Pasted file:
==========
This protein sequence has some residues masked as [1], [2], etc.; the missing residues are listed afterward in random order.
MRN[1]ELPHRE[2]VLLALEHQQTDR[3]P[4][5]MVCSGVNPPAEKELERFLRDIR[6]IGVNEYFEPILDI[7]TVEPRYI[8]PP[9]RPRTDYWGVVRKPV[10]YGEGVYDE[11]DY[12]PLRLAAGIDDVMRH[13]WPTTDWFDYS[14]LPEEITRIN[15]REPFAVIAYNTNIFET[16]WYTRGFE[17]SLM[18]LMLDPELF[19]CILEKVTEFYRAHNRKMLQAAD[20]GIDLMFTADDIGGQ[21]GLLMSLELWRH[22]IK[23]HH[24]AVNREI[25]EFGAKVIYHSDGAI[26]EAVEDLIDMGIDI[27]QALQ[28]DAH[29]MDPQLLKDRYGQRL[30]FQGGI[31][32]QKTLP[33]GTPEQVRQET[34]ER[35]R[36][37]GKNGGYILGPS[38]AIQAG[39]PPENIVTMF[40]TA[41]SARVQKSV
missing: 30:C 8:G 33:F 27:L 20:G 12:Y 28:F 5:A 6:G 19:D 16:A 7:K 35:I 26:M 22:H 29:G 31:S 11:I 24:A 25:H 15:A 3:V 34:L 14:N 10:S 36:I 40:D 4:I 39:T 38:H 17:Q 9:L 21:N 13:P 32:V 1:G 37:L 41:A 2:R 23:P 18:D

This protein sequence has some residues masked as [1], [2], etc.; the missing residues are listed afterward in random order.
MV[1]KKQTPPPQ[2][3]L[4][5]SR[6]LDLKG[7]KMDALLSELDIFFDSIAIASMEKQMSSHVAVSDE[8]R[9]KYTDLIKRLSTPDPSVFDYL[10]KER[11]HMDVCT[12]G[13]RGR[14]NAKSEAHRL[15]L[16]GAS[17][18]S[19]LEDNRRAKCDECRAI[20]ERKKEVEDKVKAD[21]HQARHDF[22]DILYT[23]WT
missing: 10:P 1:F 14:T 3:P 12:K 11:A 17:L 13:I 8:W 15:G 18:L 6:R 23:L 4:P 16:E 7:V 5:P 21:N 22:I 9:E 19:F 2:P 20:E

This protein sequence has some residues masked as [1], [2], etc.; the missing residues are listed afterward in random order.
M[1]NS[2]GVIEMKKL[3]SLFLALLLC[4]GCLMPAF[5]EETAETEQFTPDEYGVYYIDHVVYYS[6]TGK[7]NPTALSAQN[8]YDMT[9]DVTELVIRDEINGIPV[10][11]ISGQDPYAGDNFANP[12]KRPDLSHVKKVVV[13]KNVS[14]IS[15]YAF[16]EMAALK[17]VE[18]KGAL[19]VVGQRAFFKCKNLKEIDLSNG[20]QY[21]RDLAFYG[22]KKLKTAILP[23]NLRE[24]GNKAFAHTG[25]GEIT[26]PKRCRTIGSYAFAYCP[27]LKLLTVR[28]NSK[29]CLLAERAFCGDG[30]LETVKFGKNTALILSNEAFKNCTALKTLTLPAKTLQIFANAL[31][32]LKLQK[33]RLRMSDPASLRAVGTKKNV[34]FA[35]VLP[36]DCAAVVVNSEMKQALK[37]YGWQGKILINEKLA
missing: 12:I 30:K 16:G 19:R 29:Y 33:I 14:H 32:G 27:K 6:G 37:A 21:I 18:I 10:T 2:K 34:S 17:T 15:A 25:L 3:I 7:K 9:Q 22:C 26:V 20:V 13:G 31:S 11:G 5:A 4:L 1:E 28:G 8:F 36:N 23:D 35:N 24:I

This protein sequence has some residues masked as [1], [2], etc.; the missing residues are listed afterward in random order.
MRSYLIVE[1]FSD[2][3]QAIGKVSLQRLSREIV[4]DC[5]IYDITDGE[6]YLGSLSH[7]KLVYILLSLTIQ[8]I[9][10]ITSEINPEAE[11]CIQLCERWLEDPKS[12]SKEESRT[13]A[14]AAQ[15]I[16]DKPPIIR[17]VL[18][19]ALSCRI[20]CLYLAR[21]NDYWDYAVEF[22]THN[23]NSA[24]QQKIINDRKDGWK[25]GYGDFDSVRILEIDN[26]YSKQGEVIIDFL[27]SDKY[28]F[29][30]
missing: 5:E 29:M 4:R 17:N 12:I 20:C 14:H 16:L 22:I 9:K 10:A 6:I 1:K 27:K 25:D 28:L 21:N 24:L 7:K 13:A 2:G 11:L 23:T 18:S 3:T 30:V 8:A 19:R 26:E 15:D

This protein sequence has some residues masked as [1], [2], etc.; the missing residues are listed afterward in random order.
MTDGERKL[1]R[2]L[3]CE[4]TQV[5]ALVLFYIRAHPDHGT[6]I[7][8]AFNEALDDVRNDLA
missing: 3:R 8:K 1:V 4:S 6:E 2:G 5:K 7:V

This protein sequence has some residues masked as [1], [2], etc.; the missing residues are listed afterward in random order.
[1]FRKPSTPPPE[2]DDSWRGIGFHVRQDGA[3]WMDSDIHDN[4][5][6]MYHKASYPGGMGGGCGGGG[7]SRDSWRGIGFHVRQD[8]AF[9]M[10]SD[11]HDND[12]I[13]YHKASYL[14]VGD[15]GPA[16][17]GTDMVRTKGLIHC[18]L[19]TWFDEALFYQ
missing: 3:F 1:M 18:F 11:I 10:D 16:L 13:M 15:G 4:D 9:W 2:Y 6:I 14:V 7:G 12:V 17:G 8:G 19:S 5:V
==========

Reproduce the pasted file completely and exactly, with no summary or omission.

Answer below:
This protein sequence has some residues masked as [1], [2], etc.; the missing residues are listed afterward in random order.
MRN[1]ELPHRE[2]VLLALEHQQTDR[3]P[4][5]MVCSGVNPPAEKELERFLRDIR[6]IGVNEYFEPILDI[7]TVEPRYI[8]PP[9]RPRTDYWGVVRKPV[10]YGEGVYDE[11]DY[12]PLRLAAGIDDVMRH[13]WPTTDWFDYS[14]LPEEITRIN[15]REPFAVIAYNTNIFET[16]WYTRGFE[17]SLM[18]LMLDPELF[19]CILEKVTEFYRAHNRKMLQAAD[20]GIDLMFTADDIGGQ[21]GLLMSLELWRH[22]IK[23]HH[24]AVNREI[25]EFGAKVIYHSDGAI[26]EAVEDLIDMGIDI[27]QALQ[28]DAH[29]MDPQLLKDRYGQRL[30]FQGGI[31][32]QKTLP[33]GTPEQVRQET[34]ER[35]R[36][37]GKNGGYILGPS[38]AIQAG[39]PPENIVTMF[40]TA[41]SARVQKSV
missing: 30:C 8:G 33:F 27:L 20:G 12:Y 28:F 5:A 6:G 19:D 16:A 7:K 35:I 26:M 22:H 29:G 31:S 11:I 24:A 25:H 15:A 3:V 34:L 14:N 10:S 36:I 40:D 4:I 39:T 38:H 17:Q 9:L 21:N 13:P 32:V 1:G 37:L 41:A 2:R 23:P 18:D

This protein sequence has some residues masked as [1], [2], etc.; the missing residues are listed afterward in random order.
MV[1]KKQTPPPQ[2][3]L[4][5]SR[6]LDLKG[7]KMDALLSELDIFFDSIAIASMEKQMSSHVAVSDE[8]R[9]KYTDLIKRLSTPDPSVFDYL[10]KER[11]HMDVCT[12]G[13]RGR[14]NAKSEAHRL[15]L[16]GAS[17][18]S[19]LEDNRRAKCDECRAI[20]ERKKEVEDKVKAD[21]HQARHDF[22]DILYT[23]WT
missing: 10:P 1:F 14:T 3:P 12:K 11:A 17:L 13:I 8:W 15:G 18:L 6:R 23:L 4:P 16:E 7:V 5:P 21:N 22:I 9:E 19:F 2:P 20:E

This protein sequence has some residues masked as [1], [2], etc.; the missing residues are listed afterward in random order.
M[1]NS[2]GVIEMKKL[3]SLFLALLLC[4]GCLMPAF[5]EETAETEQFTPDEYGVYYIDHVVYYS[6]TGK[7]NPTALSAQN[8]YDMT[9]DVTELVIRDEINGIPV[10][11]ISGQDPYAGDNFANP[12]KRPDLSHVKKVVV[13]KNVS[14]IS[15]YAF[16]EMAALK[17]VE[18]KGAL[19]VVGQRAFFKCKNLKEIDLSNG[20]QY[21]RDLAFYG[22]KKLKTAILP[23]NLRE[24]GNKAFAHTG[25]GEIT[26]PKRCRTIGSYAFAYCP[27]LKLLTVR[28]NSK[29]CLLAERAFCGDG[30]LETVKFGKNTALILSNEAFKNCTALKTLTLPAKTLQIFANAL[31][32]LKLQK[33]RLRMSDPASLRAVGTKKNV[34]FA[35]VLP[36]DCAAVVVNSEMKQALK[37]YGWQGKILINEKLA
missing: 12:I 30:K 16:G 19:R 29:Y 33:I 14:H 32:G 27:K 6:G 37:A 21:I 18:I 10:T 2:K 34:S 17:T 15:A 25:L 3:I 7:K 9:Q 22:C 26:V 20:V 13:G 31:S 11:G 5:A 4:L 1:E 28:G 8:F 36:N 23:D 35:N 24:I

This protein sequence has some residues masked as [1], [2], etc.; the missing residues are listed afterward in random order.
MRSYLIVE[1]FSD[2][3]QAIGKVSLQRLSREIV[4]DC[5]IYDITDGE[6]YLGSLSH[7]KLVYILLSLTIQ[8]I[9][10]ITSEINPEAE[11]CIQLCERWLEDPKS[12]SKEESRT[13]A[14]AAQ[15]I[16]DKPPIIR[17]VL[18][19]ALSCRI[20]CLYLAR[21]NDYWDYAVEF[22]THN[23]NSA[24]QQKIINDRKDGWK[25]GYGDFDSVRILEIDN[26]YSKQGEVIIDFL[27]SDKY[28]F[29][30]
missing: 5:E 29:M 4:R 17:N 12:I 20:C 14:H 16:L 22:I 9:K 10:A 6:I 1:K 27:K 25:D 28:L 21:N 24:L 7:K 13:A 2:G 11:L 23:T 18:S 3:T 30:V 8:A 19:R 26:E 15:D

This protein sequence has some residues masked as [1], [2], etc.; the missing residues are listed afterward in random order.
MTDGERKL[1]R[2]L[3]CE[4]TQV[5]ALVLFYIRAHPDHGT[6]I[7][8]AFNEALDDVRNDLA
missing: 3:R 8:K 1:V 4:S 6:E 2:G 5:K 7:V

This protein sequence has some residues masked as [1], [2], etc.; the missing residues are listed afterward in random order.
[1]FRKPSTPPPE[2]DDSWRGIGFHVRQDGA[3]WMDSDIHDN[4][5][6]MYHKASYPGGMGGGCGGGG[7]SRDSWRGIGFHVRQD[8]AF[9]M[10]SD[11]HDND[12]I[13]YHKASYL[14]VGD[15]GPA[16][17]GTDMVRTKGLIHC[18]L[19]TWFDEALFYQ
missing: 3:F 1:M 18:F 11:I 10:D 16:L 13:M 15:G 4:D 9:W 2:Y 6:I 14:V 7:G 12:V 17:G 8:G 19:S 5:V